The Human Comedy: Snow Day
The boy grabbed his sled. The blizzard was coming.
He writhed into his Long Johns. He wriggled into his snowpants. He was so excited, he put his ski goggles on upside down. On came his boots, and open flew the door.
Snow was falling, light but steady. The heavy stuff would be there by the time he reached the hill. He turned out of his driveway, up the hill to the neighborhood exit. The main road was a ruler’ edge, straight and measured. His school bus route. He trudged and trudged, the sled a necessary burden on his trek to snowvation. A mile passed under his 11-year-old legs, and he arrived at the church and looked at the sky.
Flurries, that was it. But the blizzard was coming – it had to be coming. The weathermen had been blathering about it all week. The mayor had made announcements. The subways had closed. By the time he ascended the hill, he would be knee-deep in snow. He was sure of it.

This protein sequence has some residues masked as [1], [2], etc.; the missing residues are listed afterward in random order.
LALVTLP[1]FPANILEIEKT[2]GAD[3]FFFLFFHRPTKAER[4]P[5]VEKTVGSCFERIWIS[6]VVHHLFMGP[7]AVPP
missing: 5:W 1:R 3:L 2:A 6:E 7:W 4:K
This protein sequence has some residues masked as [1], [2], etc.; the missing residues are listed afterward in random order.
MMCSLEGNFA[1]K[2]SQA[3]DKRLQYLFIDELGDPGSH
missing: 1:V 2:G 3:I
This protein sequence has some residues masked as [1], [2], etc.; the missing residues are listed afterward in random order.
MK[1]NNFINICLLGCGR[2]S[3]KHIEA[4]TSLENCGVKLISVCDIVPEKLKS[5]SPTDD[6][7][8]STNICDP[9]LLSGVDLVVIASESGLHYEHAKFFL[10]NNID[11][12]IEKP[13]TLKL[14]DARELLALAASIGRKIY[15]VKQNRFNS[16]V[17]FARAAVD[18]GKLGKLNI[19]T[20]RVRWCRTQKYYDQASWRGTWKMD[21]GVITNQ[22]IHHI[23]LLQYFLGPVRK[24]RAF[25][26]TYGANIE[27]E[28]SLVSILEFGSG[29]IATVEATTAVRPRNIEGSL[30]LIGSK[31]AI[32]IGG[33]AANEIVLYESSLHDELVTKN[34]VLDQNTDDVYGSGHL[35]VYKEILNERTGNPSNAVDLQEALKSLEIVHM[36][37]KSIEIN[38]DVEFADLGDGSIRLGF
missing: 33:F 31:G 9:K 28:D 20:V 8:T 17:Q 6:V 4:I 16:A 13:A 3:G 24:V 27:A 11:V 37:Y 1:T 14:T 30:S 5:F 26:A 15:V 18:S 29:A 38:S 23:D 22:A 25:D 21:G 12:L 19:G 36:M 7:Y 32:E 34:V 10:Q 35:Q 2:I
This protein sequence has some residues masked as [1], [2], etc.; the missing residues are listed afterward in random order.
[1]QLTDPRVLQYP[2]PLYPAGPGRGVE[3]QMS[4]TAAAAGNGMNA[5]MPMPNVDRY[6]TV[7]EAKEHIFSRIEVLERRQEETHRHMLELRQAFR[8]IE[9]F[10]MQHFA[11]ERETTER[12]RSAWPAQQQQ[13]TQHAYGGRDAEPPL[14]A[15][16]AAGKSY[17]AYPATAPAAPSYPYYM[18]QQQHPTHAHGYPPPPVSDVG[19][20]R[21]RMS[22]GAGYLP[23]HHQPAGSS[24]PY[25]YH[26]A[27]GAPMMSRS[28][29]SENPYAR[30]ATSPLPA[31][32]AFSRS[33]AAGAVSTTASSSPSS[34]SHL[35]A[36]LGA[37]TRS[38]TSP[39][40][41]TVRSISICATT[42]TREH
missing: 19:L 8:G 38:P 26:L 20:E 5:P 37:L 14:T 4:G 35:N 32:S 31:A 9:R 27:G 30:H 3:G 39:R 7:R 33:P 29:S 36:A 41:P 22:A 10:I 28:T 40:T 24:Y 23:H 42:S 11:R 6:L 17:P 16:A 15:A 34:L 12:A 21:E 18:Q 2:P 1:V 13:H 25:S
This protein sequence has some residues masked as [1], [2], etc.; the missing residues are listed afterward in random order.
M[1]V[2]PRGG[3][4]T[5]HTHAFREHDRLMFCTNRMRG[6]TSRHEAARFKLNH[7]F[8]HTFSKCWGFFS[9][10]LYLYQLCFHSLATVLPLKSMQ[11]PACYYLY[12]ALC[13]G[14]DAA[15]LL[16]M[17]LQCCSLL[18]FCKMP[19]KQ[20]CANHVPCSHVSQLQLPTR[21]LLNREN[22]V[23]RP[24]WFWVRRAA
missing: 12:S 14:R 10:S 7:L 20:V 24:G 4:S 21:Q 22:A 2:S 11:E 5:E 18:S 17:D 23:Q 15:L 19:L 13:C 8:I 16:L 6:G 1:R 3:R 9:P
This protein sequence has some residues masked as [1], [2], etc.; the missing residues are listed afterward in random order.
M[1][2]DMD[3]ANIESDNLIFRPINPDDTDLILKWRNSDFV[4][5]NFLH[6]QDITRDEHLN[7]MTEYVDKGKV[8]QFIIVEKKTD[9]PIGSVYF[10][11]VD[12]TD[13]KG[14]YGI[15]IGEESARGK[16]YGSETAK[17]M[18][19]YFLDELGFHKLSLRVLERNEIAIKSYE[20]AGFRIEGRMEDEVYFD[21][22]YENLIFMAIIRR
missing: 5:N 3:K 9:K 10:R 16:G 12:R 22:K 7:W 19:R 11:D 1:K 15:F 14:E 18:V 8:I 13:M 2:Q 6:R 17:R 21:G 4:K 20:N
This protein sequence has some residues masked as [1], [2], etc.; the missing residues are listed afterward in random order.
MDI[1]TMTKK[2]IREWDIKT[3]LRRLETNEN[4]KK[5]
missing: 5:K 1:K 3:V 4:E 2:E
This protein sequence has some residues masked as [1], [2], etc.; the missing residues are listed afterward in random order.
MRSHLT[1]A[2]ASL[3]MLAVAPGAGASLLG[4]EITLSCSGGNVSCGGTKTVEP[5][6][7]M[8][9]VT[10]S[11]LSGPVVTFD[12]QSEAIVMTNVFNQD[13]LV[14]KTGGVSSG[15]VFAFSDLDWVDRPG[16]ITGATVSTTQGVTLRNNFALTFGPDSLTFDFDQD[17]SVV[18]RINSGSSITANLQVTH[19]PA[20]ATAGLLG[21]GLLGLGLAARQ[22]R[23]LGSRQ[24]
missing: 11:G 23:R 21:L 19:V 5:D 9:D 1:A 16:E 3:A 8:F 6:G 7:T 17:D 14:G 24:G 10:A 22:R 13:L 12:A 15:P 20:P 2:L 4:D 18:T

He made his way around the church and began his climb. There was barely frost on the ground. In five minutes he reached the top. It was un-sleddable. So he sat. And he waited.
An hour passed. The blizzard never came.
The boy descended the hill, defeated. He didn’t understand it. He had seen all the weather predictions, all the radar analyses, all the severe weather warnings … and they had amounted to a quarter-inch of slush. He looked at his sled – his burden – and he started to cry. It was a long way home.
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Check out more of Sam Rosenthal’s work at samrose101.com
Photograph by Olia Gozha
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